The industry is changing in line with customer requirements, according to Coppieters. “The professional user is attaching increasing importance to user-friendliness, high quality and a long service life,” she says. “Customers also want sustainable solutions that can be used anywhere within cities and towns and are increasingly looking for environmentally-friendly cleaning methods.
“And they want innovative solutions that make full use of latest technologies.”

Unlike Coppieters, IPC’s senior product manager for high-pressure washers Antonio Bigaran believes the sector is developing rapidly. “Customers are looking for more flexibility in terms of performance and machine features,” he says. “Some machines are capable of handling very high pressures and flow rates while others can provide low flow rates and lower pressures where required.

“These types of machine are particularly suitable for specific applications in sectors such as food and mechanics where large volumes of water are not required and where high pressures could alter the calibrations of instruments.”

Like Kärcher’s Benjamin Weiss he feels the market is moving in two ways at the same time. “Thanks to new technology there are now increasing numbers of sophisticated electronic devices available that can customise and optimise the interface with the operator, providing useful information that can help them with their work,” he said.

Reliable tool

“However, while the development of technical features and electronic devices is always important, we must never forget that the machine should be a reliable tool that is easy to use.” For this reason, IPC’s range includes basic models as well as more complex machines featuring detectors and indicators that make cleaning a fully-monitored experience.

According to Bigaran, the sustainability agenda has had a significant impact on the high-pressure cleaning industry. “The market has become very sensitive to the energy issue and is looking at new energy solutions for heating water,” he said.

IPC’s Green Jet 7510 M multifunctional machine is designed for washing areas where hot water at a stable temperature of 100°C is required along with the mechanical action of water at high pressure. Other machines in the IPC range are the PW-H100 HTM, which is designed to maintain a constant water temperature of 100°C, and the WD- E and PW-E100 hot water machines with electric boilers.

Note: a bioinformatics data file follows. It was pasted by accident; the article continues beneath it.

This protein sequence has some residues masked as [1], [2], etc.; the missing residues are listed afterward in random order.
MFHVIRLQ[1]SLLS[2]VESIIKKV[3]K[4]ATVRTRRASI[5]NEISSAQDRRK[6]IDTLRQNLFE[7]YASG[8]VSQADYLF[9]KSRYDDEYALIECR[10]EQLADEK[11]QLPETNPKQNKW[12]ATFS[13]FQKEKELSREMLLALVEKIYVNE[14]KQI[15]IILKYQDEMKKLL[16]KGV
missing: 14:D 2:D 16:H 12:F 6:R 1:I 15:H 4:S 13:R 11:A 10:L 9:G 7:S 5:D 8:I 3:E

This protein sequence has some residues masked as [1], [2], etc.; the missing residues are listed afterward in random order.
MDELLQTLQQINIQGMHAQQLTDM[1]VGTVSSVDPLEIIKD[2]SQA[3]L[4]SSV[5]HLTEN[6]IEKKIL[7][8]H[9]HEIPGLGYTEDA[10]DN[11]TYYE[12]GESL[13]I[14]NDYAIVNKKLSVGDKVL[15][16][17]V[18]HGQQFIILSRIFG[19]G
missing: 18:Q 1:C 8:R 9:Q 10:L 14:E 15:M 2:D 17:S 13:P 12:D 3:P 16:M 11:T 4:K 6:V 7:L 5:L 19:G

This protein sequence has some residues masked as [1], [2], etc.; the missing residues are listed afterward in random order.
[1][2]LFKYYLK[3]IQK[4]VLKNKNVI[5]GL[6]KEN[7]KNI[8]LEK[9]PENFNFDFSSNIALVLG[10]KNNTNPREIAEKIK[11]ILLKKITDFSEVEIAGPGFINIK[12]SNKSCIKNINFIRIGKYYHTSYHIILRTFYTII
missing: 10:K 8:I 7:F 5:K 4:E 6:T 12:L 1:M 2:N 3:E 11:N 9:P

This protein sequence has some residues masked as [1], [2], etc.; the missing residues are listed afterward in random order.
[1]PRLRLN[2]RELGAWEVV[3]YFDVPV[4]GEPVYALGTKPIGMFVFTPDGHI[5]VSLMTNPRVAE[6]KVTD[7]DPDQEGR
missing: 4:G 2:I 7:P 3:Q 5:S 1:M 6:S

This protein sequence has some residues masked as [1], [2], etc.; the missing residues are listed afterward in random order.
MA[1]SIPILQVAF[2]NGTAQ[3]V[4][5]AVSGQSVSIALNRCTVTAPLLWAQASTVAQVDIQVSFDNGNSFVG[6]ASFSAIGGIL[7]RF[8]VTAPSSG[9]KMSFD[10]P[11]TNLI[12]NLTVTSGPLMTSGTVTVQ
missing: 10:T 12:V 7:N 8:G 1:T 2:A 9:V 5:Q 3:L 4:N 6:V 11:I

Covid-19 has dominated the news for much of the year and has dramatically raised the profile of cleaning. But how has it impacted on the high-pressure cleaning sector?

The market has been performing well during the crisis, according to Kärcher’s Benjamin Weiss. “There is an increased awareness of cleaning around the world and we think the pandemic will speed up this process,” he said. “Demand for high-pressure cleaning equipment remains high compared with other sectors due to its versatility.”

He adds that a hot water high-pressure cleaner can achieve a measurable reduction in the numbers of germs. “Using the steam stage it is even possible to clean at temperatures of up to 155°C,” he said. “And when cleaning with high-pressure equipment, disinfection cleaners may be applied with the cup foam lance to interrupt infection chains and remove dirt residues.”

Dibo is not anticipating any significant growth in the high-pressure cleaning sector at present. “Governments are only focusing on combating Covid-19 and they don’t have the budget available for new investment,” said Kat Coppieters. “Premises cleaning is often postponed in the event of a crisis in any case. And around 10 per cent of our customers have now switched to chemical cleaning solutions.”

However, she adds that when used correctly, steam cleaning can combat viruses such as Covid-19. “We can supply machines that have a steam function, but this is an expertise that must be carried out by specialists in the correct manner,” she said.

Buoyant market

IPC’s Antonio Bigaran feels that the effectiveness of high-pressure cleaning systems against viruses such as Covid-19 is a sensitive issue. “Pathogenic microorganisms such as viruses and bacteria need to be removed using complex and articulated techniques,” he explains. “But cleaning is the first, fundamental and necessary step towards their removal – and high-pressure washers are a powerful mechanical instrument that can carry out this first step, making cleaning activities effortless and effective.”

Bigaran believes the market to be buoyant, adding that the Covid-19 pandemic has led to an increased demand for high-pressure washers.

“This is because in some cases the action of chemical products is not enough and a mechanical action is required to remove dirt from surfaces,” he said. “As a result, high-pressure washers have become even more crucial in certain specific areas and for some applications and environments.

“And we believe that high-pressure machines will become a key tool in daily cleaning practices in the future - even in those areas where they have not generally been employed so far.”